Semi-Weekly Dispatch: May 14, 1861Go To Page : 1 | 2 | 3 | 4 |
Description of Page: The date of the issue is wrong; the date printed is May 17, 1861, but the proper date should have read May 14. Advertisements, column 1; poem, column 2; "a valuable table," column 3; article about the properties of light, column 5
(Column 2)Summary: Reports that conditions for citizens in Harper's Ferry are bad, with all out of work and many out of money. Also reports that Iowa has furnished a regiment "to serve in the war of freedom."The Attempted Poisoning
(Column 3)Summary: Reports that venders sold "cakes and goodies" to troops in the Relay House in Maryland that contained strychnine. Offers an excerpt from special orders given by General Butler that denounce the "few insane enemies among the loyal men of Maryland." Claims that when General Patterson's regiment marched through Baltimore, they were not greeted with harassment, but with "the cheers of the populace at many points, as they passed along."Instructions from the Treasury Department
(Column 4)Summary: Prints the instructions directed by the secretary of the treasury, S. P. Chase, to customs officers in Northern waters. Chase instructs customs officials to examine all vessels departing from U.S. ports to determine whether they are carrying materials intended for Southern ports that are under Union blockade. He reminds customs officers that insurrectionaries are "engaged in levying war against the United States" and thus are guilty of treason.Fugitive Negroes Passing Through the City
(Column 5)Summary: Estimates that, in a "stampede of slaves" from the South, two hundred African Americans have passed through Philadelphia since the capture of Fort Sumter.
Origin of Article: Philadelphia PressFull Text of Article:
One disastrous effect of the rebellion will be the loss of property to slaveholders. The stampede of slaves from the South has not been confined to a particular locality, and the fugitives have not taken any special route. A great number have been passing through this city during the last few weeks. Of course, no citizen or official will interest himself to send fugitives back to enemies of the Government. Last night, the number that reached the city was said to be twenty. A number of these lodged in the station-houses, and were assisted to go further. The story that they tell of the condition of things at the south should be sufficient to intimidate the rebels, for they exhibit a consummate knowledge of the questions at issue, and state that the blacks are ready to make use of any exigency that may arrive. It is fair to compute that two hundred negroes have passed through this city alone, since Fort Sumter was captured.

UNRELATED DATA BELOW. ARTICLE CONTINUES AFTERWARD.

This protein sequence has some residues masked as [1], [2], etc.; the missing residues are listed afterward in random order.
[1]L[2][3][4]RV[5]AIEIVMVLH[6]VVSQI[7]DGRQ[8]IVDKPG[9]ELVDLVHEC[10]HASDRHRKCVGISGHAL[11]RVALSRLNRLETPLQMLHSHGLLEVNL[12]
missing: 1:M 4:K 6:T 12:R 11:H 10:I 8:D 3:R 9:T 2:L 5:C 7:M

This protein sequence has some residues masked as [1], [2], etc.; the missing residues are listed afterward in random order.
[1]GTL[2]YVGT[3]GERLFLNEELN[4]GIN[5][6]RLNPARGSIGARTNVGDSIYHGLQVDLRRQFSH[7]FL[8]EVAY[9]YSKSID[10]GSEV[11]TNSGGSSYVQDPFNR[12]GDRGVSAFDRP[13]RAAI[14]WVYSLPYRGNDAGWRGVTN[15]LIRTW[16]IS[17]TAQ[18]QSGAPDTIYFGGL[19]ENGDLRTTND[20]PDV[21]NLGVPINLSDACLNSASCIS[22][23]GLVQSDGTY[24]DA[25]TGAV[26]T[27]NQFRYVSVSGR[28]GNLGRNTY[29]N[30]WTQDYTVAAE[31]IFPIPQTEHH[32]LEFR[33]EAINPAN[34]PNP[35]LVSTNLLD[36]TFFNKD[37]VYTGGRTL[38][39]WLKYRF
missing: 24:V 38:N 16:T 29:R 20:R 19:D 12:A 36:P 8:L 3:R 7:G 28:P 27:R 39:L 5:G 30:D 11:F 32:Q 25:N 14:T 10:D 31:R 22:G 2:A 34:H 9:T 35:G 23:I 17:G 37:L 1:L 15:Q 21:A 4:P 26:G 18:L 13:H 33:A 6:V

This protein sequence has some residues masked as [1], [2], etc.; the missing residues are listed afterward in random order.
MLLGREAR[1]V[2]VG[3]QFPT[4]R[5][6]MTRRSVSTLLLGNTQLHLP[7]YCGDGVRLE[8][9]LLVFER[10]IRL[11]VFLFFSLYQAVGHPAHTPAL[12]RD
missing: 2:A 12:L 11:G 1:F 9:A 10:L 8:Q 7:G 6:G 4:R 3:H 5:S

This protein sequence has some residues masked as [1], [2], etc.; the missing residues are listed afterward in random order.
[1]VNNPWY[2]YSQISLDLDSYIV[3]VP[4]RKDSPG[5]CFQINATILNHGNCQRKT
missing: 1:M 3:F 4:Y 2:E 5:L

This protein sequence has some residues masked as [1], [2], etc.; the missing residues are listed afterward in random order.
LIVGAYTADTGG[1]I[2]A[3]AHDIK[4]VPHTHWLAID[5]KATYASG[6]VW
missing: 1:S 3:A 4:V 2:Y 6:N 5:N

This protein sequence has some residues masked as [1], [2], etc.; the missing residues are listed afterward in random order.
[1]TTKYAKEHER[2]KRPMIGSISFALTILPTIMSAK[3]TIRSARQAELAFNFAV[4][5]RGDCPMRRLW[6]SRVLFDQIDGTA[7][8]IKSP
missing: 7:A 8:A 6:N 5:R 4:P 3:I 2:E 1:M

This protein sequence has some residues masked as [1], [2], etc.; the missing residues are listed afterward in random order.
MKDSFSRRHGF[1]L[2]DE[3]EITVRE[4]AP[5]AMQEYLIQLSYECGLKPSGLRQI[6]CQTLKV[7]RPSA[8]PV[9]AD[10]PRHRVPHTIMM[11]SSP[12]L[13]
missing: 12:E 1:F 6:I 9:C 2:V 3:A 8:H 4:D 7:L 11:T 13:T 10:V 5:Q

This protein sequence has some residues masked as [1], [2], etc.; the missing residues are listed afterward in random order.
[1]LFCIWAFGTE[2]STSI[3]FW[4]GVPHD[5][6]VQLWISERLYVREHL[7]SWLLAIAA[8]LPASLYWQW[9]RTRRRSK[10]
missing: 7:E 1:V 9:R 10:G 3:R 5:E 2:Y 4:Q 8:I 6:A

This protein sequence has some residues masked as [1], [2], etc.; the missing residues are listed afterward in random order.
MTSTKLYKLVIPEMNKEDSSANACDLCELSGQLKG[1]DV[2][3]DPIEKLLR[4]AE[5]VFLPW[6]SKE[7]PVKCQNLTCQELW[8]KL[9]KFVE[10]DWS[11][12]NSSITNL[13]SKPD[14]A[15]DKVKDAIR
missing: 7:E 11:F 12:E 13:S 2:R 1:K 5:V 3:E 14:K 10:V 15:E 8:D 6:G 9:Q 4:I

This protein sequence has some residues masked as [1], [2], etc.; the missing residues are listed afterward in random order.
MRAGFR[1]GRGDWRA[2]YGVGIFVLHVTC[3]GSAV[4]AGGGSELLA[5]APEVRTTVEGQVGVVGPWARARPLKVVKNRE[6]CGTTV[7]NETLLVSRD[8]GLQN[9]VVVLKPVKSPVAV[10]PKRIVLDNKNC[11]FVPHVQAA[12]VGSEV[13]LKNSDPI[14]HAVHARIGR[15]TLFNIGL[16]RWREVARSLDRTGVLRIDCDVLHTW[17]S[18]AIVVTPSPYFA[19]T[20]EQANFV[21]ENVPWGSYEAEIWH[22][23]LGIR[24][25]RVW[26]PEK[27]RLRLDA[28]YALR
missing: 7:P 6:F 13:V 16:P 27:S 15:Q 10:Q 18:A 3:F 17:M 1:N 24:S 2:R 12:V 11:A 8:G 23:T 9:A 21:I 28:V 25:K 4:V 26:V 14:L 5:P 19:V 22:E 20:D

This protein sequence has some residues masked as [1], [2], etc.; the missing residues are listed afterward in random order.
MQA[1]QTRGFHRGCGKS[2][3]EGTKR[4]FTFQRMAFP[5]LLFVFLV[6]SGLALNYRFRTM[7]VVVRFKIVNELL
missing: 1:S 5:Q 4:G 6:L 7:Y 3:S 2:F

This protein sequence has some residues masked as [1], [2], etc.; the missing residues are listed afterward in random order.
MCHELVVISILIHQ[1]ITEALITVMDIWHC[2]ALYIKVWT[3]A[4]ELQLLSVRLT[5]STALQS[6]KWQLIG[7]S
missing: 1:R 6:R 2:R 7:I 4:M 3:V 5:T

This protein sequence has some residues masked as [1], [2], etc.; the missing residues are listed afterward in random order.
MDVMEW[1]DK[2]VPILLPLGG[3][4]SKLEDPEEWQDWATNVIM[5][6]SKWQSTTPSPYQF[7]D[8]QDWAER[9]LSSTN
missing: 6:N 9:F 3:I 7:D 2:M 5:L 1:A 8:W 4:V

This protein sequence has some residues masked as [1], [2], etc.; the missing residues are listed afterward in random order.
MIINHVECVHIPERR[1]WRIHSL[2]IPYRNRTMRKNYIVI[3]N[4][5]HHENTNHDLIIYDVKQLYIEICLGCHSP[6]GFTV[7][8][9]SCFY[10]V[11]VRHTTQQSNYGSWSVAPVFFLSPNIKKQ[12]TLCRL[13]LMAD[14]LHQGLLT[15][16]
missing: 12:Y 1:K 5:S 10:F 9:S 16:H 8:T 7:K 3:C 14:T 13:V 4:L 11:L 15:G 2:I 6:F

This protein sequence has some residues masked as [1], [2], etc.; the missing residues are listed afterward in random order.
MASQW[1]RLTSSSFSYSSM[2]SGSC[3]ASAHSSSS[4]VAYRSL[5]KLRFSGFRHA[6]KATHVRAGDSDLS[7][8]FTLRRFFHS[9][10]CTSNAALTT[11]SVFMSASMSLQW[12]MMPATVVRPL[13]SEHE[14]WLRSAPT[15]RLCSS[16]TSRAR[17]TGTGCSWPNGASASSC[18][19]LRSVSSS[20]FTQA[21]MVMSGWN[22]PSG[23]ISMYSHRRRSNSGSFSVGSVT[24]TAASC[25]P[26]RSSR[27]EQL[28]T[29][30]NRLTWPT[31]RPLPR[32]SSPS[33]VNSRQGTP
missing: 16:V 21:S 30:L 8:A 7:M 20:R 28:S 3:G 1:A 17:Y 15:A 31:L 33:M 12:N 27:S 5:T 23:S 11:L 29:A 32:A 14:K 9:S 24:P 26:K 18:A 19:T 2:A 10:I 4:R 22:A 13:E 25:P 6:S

Phila. Press, May 10th.
Description of Page: Articles on a local disturbance at St. Louis, the reinforcement of Fort McHenry, an expected attack on Relay House, column 3; articles on a minor skirmish at Perryville, a report from Baltimore, a presidential proclamation concerning Florida, column 4
The Right Doctrine
(Column 1)Summary: Proclaims that the recent resolution presented in the Pennsylvania legislature denouncing the neutrality of several "border" states conveys the appropriate attitude toward the position those states have professed.Honorable Warfare
(Column 1)Summary: Denounces Southern sympathizers for conducting an underhanded and dishonorable brand of warfare. The poisoning of Union soldiers constitutes a particularly despicable tactic. The editor entreats Northern soldiers to "let our warfare upon the Rebellion in their midst be characterized by humanity and magnanimity as our cause is by justice and fidelity."
Full Text of Article:[No Title]
The was upon which we have just entered, it appears, is to be characterized by every species of fiendishness. Incendiarism and secret poisoning are to be weapons used by our enemies against us. Notwithstanding these things were threatened months ago, should our Government attempt to retain its authority upon Southern soil, yet our hearts repelled the idea, not supposing that even Secessionists had become incarnate fiends. As our experience with them progresses, however, we are becoming more and more convinced, that, with all their boast of Chivalry, and First Families, our foe is entirely unscrupulous respecting the means employed for gaining their end. The attempt to poison the troops at New York and at Anapolis, was scarcely credited by any of our people not cognizant of the facts; but the firing of Willard's Hotel, and the officially certified fact of the attempt upon the lives of the troops stationed at the Relay House, by means of strychnine placed in refreshments offered for sale, put their lack of honor, and entire Vandalism and inhumanity, beyond a doubt. If these are the means of their warfare upon us, terrible will be the retribution. A few such examples and the worst passions of our people, and especially of our soldiery, will be aroused, and then woe to the South!